It seems to me at the moment that LIANZA is not fully utilising the new models  of communication that the Internet has opened. We seem stuck in a strange paper and process dominated rut that the organisation is loath to break free from. Really, for a professional body that represents a wide range of people working with information in the online environment everyday, it is quite a bad look.

I must also confess that I was disappointed with the number of votes cast. The most recent information available from the LIANZA website says that as of September last year there were 1,808 personal members. That means that the 222 who voted consists of 12% of the personal membership. Which had me questioning why that is so? Is it apathy? Lack of information on nominees? Lack of relevance?

All this has me wondering just how can LIANZA engage with the membership? What is it that we need to do to make LIANZA relevant? To lift the apathy?

I know what I am going to be doing. I have said that while acting from within LIANZA that I felt constrained in speaking my mind. This is because as regional chair I felt I  needed to publicly support LIANZA and in some cases defend it, even where I felt that defence was not warranted. It comes from being part of a body and acting constructively. I decided that I wanted to make more noise to enact change and to provide leadership. I felt I had two opportunities, either be voted onto the council and from there promote what I felt was necessary internally, in a way that you can’t by acting as regional chair, or to remove myself from more official channels and be more vocal in a more external setting. Since the former didn’t happen, the latter is the path I am following.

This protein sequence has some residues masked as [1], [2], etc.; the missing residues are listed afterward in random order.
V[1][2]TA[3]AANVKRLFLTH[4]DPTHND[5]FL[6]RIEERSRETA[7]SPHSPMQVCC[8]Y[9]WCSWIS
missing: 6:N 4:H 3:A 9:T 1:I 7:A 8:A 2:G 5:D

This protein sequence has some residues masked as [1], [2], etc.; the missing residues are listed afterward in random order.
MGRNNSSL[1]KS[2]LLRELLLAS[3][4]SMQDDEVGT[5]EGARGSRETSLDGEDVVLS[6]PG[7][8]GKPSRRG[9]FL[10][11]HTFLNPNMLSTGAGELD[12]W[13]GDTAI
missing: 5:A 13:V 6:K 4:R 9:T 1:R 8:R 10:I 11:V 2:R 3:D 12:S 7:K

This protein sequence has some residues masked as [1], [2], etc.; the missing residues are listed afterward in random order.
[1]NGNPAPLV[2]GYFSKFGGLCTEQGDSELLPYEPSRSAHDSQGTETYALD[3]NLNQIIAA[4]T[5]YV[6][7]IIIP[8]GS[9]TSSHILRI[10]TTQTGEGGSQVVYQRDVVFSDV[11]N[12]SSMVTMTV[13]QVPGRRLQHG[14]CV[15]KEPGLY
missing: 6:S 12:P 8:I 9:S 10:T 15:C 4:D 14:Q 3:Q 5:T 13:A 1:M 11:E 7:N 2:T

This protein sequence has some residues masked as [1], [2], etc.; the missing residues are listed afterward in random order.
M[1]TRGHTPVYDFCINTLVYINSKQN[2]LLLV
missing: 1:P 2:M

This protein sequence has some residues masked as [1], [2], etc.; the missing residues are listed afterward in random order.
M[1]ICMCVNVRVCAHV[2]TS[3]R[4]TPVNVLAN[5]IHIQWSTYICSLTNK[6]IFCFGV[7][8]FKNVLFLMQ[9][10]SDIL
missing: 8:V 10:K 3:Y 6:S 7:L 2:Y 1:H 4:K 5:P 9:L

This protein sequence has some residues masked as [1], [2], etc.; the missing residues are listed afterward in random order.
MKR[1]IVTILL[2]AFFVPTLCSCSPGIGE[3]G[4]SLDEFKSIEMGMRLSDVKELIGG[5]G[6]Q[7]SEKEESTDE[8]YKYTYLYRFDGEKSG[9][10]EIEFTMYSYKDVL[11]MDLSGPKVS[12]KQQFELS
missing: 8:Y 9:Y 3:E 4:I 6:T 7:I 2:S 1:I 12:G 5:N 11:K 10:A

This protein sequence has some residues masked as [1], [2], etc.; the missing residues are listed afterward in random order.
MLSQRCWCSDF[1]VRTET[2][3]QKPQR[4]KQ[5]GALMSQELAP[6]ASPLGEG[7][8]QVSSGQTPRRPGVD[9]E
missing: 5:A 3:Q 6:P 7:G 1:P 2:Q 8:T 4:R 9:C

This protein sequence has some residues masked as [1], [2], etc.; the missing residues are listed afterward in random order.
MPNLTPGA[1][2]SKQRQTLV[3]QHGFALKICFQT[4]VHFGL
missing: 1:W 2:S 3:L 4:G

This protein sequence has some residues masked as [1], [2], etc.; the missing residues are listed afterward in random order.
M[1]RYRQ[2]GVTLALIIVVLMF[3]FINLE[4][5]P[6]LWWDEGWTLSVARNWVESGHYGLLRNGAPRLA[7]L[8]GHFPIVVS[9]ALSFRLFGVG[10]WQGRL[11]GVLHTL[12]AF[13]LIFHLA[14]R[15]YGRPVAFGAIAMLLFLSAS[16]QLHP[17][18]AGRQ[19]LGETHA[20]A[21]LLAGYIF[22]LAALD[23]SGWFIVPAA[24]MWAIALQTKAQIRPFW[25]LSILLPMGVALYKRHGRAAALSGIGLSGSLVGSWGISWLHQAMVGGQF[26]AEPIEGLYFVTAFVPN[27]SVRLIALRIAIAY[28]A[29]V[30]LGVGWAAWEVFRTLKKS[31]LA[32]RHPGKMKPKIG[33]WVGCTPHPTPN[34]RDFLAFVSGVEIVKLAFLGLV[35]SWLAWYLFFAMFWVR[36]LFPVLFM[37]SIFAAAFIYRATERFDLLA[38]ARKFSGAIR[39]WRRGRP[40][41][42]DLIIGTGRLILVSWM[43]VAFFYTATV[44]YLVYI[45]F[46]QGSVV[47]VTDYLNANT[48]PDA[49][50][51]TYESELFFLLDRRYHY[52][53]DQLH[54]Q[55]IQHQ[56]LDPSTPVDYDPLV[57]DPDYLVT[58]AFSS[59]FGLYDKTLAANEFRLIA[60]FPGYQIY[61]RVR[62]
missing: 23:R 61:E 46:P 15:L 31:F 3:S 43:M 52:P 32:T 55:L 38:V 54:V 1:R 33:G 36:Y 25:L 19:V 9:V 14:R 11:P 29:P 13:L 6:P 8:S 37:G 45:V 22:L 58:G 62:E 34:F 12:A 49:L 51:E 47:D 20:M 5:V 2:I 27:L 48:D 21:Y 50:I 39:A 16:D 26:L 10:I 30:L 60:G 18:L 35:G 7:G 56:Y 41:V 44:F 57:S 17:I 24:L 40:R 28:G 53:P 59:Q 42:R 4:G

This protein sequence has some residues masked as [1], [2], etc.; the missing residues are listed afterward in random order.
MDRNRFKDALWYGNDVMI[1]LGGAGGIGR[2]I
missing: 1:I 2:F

I want LIANZA to be  “The vibrant, vital professional voice for those engaged in librarianship and information management in New Zealand Aotearoa.“  To do that it needs hard working conscientious  volunteers, and a vocal engaged membership. I might be wrong but I think we have plenty of the former and not enough of the latter, so that’s what I am going to be doing this year.